Brake issues aside, Jarno Trulli has insisted that he is 'not concerned at all' about pressure from behind as he bids to convert pole position into Toyota's breakthrough Formula 1 triumph in today's Bahrain Grand Prix, pointing out that his best performances 'always come in the worst, most difficult conditions'.

Despite admitting to not having felt overly optimistic before the start of the qualifying session in Sakhir - the track where he raced to what was then only Toyota's second-ever rostrum finish in the top flight four years ago - Trulli stormed to the top spot on the starting grid by almost three tenths of a second in the desert kingdom, with team-mate Timo Glock making it a perfect day for the Cologne-based outfit by joining him on the front row. The only concern now, the Italian admitted, is to whether the brakes will hold out...

"It wasn't an easy qualifying I think for anyone," the 34-year-old acknowledged, "but for me everything was made more difficult as after the first run we found a couple of troubles on my car. At the beginning we found out that maybe we had some problem with the fuel - so I had a bit more fuel on-board to make sure I didn't run out - and then the biggest problem was the brakes. To be honest we don't understand what happened, but the pedal was getting longer and longer and I was getting knock-off and wasn't able to brake the way I wanted to.

"We have not had any problems during the whole weekend, but unfortunately in qualifying after two runs I was struggling and I lost a couple of tenths on all my runs from Q2 to Q3. We had to do a quick 'hot bleed' between the two sessions, but I was still having problems, so basically I was not stopping the car well and I could not feel or handle the brake pedal well. Some time was lost there, so I think there is much more potential in the car. To be honest I did not feel very confident for the qualifying lap. Nevertheless, I did not give up as I knew I had a good car and I could fight for pole, so it was really nice to end up with first and second for the team.

"One of the big bosses, Mr Okamoto, is also here to support us, so it is great to show him such a great result and what great work we have been doing over the winter time. I have been working quite a lot more on race pace where I feel more comfortable and competitive - when we fuelled the car it felt better - so I feel extremely confident for the race now. I should not have any problems apart from the fact that we need to analyse the data to see if we have some problem on the brakes and if we can change it, as this is a bit of a worry."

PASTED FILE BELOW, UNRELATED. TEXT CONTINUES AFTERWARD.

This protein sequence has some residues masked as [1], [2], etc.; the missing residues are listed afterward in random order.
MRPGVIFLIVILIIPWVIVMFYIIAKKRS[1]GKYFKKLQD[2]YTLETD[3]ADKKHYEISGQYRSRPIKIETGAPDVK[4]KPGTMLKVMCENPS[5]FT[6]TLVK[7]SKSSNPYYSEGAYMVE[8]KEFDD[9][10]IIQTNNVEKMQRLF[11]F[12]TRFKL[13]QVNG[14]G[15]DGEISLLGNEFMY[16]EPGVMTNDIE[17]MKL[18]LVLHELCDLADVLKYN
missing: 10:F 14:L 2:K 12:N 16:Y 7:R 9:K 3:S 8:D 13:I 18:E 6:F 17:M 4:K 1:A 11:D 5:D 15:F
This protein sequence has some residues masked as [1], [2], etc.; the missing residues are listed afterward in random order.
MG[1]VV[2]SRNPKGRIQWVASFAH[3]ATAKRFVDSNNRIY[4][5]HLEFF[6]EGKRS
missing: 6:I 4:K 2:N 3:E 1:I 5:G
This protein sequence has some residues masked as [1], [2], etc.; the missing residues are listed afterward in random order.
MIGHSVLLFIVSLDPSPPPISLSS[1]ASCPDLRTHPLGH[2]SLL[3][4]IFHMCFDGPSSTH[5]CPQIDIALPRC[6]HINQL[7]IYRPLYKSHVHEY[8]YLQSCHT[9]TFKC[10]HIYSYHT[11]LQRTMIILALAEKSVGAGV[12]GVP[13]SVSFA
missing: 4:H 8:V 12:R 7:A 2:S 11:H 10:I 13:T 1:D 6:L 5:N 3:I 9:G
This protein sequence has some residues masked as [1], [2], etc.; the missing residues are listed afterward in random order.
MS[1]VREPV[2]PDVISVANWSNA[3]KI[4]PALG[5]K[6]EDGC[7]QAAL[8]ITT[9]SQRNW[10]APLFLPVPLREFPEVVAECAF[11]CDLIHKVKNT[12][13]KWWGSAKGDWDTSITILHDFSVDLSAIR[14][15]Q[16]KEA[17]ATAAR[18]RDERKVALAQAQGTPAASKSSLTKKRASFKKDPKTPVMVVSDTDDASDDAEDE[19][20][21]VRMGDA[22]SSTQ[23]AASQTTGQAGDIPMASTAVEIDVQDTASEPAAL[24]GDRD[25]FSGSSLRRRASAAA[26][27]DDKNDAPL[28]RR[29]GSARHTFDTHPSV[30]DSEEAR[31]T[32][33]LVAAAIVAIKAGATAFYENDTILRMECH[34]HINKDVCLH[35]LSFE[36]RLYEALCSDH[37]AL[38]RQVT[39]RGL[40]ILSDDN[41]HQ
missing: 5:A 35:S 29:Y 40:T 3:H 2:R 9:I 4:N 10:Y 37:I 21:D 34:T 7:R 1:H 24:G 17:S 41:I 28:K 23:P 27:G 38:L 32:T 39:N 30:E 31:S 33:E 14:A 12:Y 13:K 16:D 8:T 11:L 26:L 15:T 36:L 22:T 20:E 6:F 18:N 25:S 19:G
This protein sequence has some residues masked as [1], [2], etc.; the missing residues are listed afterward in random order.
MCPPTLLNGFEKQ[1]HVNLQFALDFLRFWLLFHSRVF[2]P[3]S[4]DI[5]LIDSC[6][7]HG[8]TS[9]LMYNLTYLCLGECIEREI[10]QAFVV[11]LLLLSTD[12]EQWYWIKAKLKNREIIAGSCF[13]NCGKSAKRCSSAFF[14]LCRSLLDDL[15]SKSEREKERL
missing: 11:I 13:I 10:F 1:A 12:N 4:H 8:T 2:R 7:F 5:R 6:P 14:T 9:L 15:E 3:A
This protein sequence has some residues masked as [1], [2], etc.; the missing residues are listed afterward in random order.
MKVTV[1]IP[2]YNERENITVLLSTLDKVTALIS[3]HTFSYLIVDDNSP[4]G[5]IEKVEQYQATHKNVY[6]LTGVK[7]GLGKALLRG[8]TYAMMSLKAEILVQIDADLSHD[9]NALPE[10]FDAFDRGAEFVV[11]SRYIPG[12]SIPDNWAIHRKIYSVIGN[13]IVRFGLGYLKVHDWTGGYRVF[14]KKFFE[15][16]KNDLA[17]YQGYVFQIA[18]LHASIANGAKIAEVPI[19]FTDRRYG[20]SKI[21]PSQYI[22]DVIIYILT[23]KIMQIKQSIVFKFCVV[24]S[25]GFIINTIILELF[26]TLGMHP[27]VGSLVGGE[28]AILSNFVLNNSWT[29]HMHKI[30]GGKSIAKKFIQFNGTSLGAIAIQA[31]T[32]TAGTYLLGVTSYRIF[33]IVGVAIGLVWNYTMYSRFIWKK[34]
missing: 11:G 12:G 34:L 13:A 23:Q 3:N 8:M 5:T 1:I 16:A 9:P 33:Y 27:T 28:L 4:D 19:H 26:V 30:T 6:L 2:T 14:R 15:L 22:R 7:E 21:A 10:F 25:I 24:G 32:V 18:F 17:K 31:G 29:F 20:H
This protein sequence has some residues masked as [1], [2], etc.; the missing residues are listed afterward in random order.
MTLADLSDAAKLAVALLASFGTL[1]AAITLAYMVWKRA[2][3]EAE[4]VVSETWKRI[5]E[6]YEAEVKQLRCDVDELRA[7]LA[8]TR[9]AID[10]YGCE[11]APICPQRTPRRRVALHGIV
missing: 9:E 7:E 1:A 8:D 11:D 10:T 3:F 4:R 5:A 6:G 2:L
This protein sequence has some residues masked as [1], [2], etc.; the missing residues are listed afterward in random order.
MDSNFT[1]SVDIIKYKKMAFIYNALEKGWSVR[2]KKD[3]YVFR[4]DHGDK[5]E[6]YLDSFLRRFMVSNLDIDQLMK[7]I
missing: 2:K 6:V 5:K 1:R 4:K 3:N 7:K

Toyota was one of just three F1 teams - in company with Ferrari and BMW-Sauber - to test in Bahrain in the build-up to the 2009 campaign, and though conditions were somewhat different then, the move nonetheless appears to be paying dividends. The big-budget Japanese manufacturer - and Trulli in particular - has always performed well in Sakhir, and the Pescara native is clearly hoping his own good luck returns after a trying start to the season and that he can notch up his second victory in the top flight following that achieved in Monaco back in 2004, so that he can honour the memory of all those who died and lost their homes in the tragic earthquake in his home region of the Abruzzo earlier this month.

"There are a few interesting things which we discovered compared to winter time testing, as I believe the situation has changed dramatically," the Pescara native affirmed. "All-in-all we are happy with the data collected, and I think we have quite a good idea of what can happen in the race.

"I think half of it is thanks to the fact that we have been testing here over the winter time, part of it is also thanks to the fact that we have seen in the past that this is one of the tracks which our cars seems to like and partly [it is] because we have done a better job than the others. I don't know, but putting everything together puts both cars on the front row, so it just shows that the whole team has done a reasonably good job.

"During the first three races, I don't think things have really worked out well for me. I just hope for a trouble-free race and I'm sure we can do a good job and get a good result. If I look back at everything that's happened during the past races, it's always been a bit difficult for me, so I just hope everything goes alright.

"I'm not concerned [by the oppressive heat] at all, to be honest. If you look back, all my best performances always come in the worst, most difficult conditions. I'm more than happy to race in these hot conditions, and I wish I could always have this pressure [of starting on pole]. I'm not afraid. One time I was on pole I won, so it's not a problem.

"Obviously we just have to wait and see, but I must say I am very confident for the race as my race pace and looking after the tyres have been pretty good all weekend. Definitely my thoughts have recently always been with my region. As you all know, I'm supporting a charity campaign with all the drivers as well, the GPDA, and I'm trying to involve as many people as possible, so my first thoughts are with my region."


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